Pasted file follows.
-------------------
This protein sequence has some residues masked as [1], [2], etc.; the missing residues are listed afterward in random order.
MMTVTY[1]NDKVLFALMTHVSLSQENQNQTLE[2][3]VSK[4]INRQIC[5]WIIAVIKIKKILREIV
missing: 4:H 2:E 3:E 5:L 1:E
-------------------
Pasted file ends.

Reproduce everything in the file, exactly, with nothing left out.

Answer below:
This protein sequence has some residues masked as [1], [2], etc.; the missing residues are listed afterward in random order.
MMTVTY[1]NDKVLFALMTHVSLSQENQNQTLE[2][3]VSK[4]INRQIC[5]WIIAVIKIKKILREIV
missing: 4:H 2:E 3:E 5:L 1:E